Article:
DCP: What to Know About Chimney Cleaning and Repair

What to Know About Chimney Cleaning and Repair

 

Creosote, the black or brown residue of combustion that collects on the inner surfaces of a chimney flue liner, is highly flammable. If allowed to build up, it can catch fire, causing cracks in "fireproof" brick, stone or clay flue liners and allow heat to reach nearby wood framing and other combustible materials in your home. A dirty chimney is the cause of many house fires each year.

Have your chimney inspected and cleaned, preferably in late spring or early summer when heating season is over. That way, you'll have enough time to schedule any repairs you may need before the heating season begins in the fall.

 

  • Shopping for a Chimney Sweep
  • NEVER hire a chimney sweep who shows up at your door uninvited.  There are many home improvement scams that commonly take advantage of unsuspecting homeowners; fly-by-night chimney sweep scams is one of the most prevalent.
  • Many sweeps apply for certification by CSIA or membership in the NCSG. These organizations promote professionalism in the industry by testing applicants and offering continuing education opportunities to keep members up to date on changing technology and fire safety.
  • Chimney sweeping is not considered home improvement, but all related work, such as installation or repair of a chimney cap, liner repair and even mortar replacement require a home improvement registration.
 



 

  • Things to Know Before Having Your Chimney Cleaned
For $90 to $150, a professional chimney sweep should thoroughly clean your fireplace and chimney and check for defects. Many sweeps lower video cameras and lights into chimneys to get a close look at walls and liner surfaces, and to take a visual record of the chimney's condition for the homeowner.  Be sure you agree to only the services that you want and need.
 
You want the chimney sweep to:
  • check the firebox for damaged brick and missing or crumbling mortar.
  • use a flashlight to check the damper for cracks, pitting or rusted-out sections. (Broken or corroded dampers should be replaced by a professional.)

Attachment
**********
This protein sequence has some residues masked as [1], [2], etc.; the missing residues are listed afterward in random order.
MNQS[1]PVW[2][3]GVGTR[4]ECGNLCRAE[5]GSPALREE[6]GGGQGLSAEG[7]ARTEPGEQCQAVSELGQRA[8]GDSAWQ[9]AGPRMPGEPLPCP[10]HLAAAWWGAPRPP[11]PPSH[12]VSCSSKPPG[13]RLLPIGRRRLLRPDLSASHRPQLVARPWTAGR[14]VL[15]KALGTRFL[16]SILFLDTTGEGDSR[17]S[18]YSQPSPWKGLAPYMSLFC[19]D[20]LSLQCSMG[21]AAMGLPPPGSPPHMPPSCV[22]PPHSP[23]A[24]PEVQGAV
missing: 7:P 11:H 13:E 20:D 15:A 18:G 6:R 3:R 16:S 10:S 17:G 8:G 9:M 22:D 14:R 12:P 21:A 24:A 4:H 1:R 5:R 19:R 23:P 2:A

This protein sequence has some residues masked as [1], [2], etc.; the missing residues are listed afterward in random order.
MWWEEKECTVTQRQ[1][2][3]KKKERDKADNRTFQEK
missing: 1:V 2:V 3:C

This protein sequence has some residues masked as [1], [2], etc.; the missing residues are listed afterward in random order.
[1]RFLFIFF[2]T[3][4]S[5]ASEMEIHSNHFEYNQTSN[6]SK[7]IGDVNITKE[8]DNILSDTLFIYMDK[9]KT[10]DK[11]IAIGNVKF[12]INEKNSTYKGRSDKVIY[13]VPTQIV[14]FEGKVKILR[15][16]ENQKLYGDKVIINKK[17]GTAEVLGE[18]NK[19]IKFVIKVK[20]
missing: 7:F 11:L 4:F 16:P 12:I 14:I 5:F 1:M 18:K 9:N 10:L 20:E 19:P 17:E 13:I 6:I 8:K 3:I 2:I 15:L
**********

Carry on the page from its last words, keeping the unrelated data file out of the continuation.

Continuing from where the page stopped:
• Look for any debris that may restrict air flow and remove it.
  • check for broken or damaged bricks or flue liners. (Vertical cracking in the liner is a sure sign of a previous flue fire and is a serious problem that will need repair.)
  • check and remove creosote deposits greater than 1/8 inch thick.
  • Sweeping a chimney is not considered home improvement, but any repairs are covered under the Home Improvement Law, such as installation or repair of a chimney cap, liner replacement or repair, and even mortar replacement. 
  • If upon cleaning your chimney, your chimney sweep tells you that there is damage that needs replacement or repair, please first contact your local building official and ask if the activity requires a building permit.  Also see the next bullet, below. 
 



 

 

 

  • Chimney Repair is Home Improvement
Chimney repair goes beyond cleaning and sweeping, and persons who perform chimney repair must be registered as a home improvement contractor in Connecticut.
  • Repairs covered under the Home Improvement Law include everything from installation or repair of a chimney cap, liner replacement or repair, and even mortar replacement. 
  • If upon cleaning your chimney, your chimney sweep tells you that there is damage that needs replacement or repair, please first contact your local building official and ask if the activity requires a building permit. Then find yourself a registered home improvement contractor to do the job. It may be the same person who cleaned your chimney, but it doesn't need to be.
  • Contractors who are registered with the Department of Consumer Protection must carry a Connecticut-issued home improvement registration certificate with them. The salespeople are also required to carry the certificate with them.
  • Before hiring anyone to repair your chimney, ask to see their certificate and their identification. Feel free to contact the Department of Consumer Protection to verify the legitimacy of that certificate and to check on any complaints against this contractor.  Call us at 860-713-6110 or use online license verification.
  • Home improvement law requires that contractors put a notice of cancellation in their contract, giving the homeowner three days to change their minds and cancel the job. 



 

 

  • Avoid Chimney Repair Fraud
    • NEVER hire a chimney sweep who shows up at your door uninvited. There are many home improvement scams that commonly take advantage of unsuspecting homeowners; fly-by-night chimney sweep scams is one of the most prevalent.
    • Be aware of telemarketing offers where someone offers you a very, very low price to come and clean your chimney. If someone is trying to get in at a very low price or is calling you out of the blue, they may just want to get their foot in the door, because they're really looking to do some type of repair work.
    • Some scam artists show debris from a chimney as an indicator of something that's broken. If the company claims that this debris shows that your liner is broken or collapsed that you need a new liner system, get a second opinion, or have them show you where it is broken.
    • Be aware of attempts to frighten you. If you get the feeling that a salesperson or sweeper is using terms like carbon monoxide poisoning or house fire in a way that feels alarming, you should get another opinion. This could very well be a hard sell tactic. 
    • If you are being pushed to make an immediate decision, then make the decision to look for someone else.


 


Content Last Modified on 6/5/2012 3:04:37 PM